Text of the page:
News | November 20, 2008

Biomarkers Connect Pathway Signaling to Adverse Outcome in Brain Tumor Patients

November 20, 2008 – In the most comprehensive correlative analysis of biomarker data for glioblastoma multiforme patients treated with an epidermal growth factor receptor (EGFR) inhibitor, RTOG investigators identified a subset of patients who had significantly shorter survival times when treated with the anti-EFGR therapy according to new research from the Radiation Therapy Oncology Group (RTOG) presented at the Society for Neuro-Oncology 13th Annual Meeting in Lake Las Vegas, NV.

“Although RTOG investigators did not find a survival advantage when they added gefitinib, an EGFR inhibitor, to standard radiotherapy for glioblastoma multiforme patients, we have identified a subset of patients that fare significantly worse,” said lead author Arnab Chakravarti, M.D., of Massachusetts General Hospital, MA. “We hope that an analysis of a larger panel of markers will identify subsets of patients who respond to EGFR therapy, but each result adds to our understanding of this disease.”

The initial analysis of RTOG 0211, a phase I/II trial of gefitinib given during and for 18 months after standard radiotherapy for glioblastoma multiforme (GBM) patients, showed that gefitinib was generally well tolerated but that survival times were not significantly improved compared to historical controls. A secondary analysis of study data is attempting to identify molecular subgroups of GBM patients that are likely to benefit from anti-EGFR therapies. Tissue microarrays generated from blocks prospectively collected on 74 of the 148 patients entered on RTOG 0211 were used to analyze the predictive values of 12 molecules integral to EGFR signaling. Using this molecular data, a multivariate risk model was developed using both clinical and molecular data that appears to identify distinct populations of GBM patients who may derive an overall survival benefit from the addition of Gefitinib to radiation in the upfront setting. This data strongly highlights activation of the phosphoinositol 3-kinase (PI3K) pathway at various junctions as a major resistance mechanism to gefitinib in GBMs. The results of this study may not only aid clinicians in selecting appropriate GBM patients for anti-EGFR therapies, but may also shed light into the basic mechanisms leading to treatment resistance in these most devastating tumors.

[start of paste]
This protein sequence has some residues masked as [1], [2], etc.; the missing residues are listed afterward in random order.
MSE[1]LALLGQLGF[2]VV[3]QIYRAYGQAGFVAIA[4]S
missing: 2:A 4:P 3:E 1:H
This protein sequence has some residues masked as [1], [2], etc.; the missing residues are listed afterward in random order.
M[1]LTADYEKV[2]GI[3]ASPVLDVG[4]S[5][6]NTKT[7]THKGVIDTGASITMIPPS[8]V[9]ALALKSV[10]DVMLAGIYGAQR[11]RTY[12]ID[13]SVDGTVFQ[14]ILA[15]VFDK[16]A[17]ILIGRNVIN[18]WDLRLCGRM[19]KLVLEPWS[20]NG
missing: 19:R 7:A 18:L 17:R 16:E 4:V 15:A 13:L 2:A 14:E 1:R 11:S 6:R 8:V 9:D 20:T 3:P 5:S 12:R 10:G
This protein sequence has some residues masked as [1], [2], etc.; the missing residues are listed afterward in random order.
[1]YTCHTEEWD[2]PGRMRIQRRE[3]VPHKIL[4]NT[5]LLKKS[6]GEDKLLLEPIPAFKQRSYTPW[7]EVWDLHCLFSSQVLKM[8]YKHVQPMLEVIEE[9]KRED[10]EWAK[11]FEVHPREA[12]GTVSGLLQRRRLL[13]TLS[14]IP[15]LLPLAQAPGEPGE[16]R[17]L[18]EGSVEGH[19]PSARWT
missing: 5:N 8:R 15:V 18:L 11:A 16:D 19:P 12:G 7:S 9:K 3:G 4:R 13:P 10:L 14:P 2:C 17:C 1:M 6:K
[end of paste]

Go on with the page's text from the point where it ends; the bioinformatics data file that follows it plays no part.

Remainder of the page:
“RTOG biomarker investigations are providing new insights into the complex mechanisms of tumor growth and drug resistance,” said Walter J. Curran, Jr., the RTOG Group Chair, and the Lawrence W. Davis professor and chair of the Department of Radiation Oncology in the Emory School of Medicine and chief medical officer of the Emory Winship Cancer Institute. “The group’s repository of biospecimen material collected on thousands of brain tumor patients at hundreds of North American facilities is an invaluable resource for RTOG and the scientific community.”

For more information: www.rtog.org

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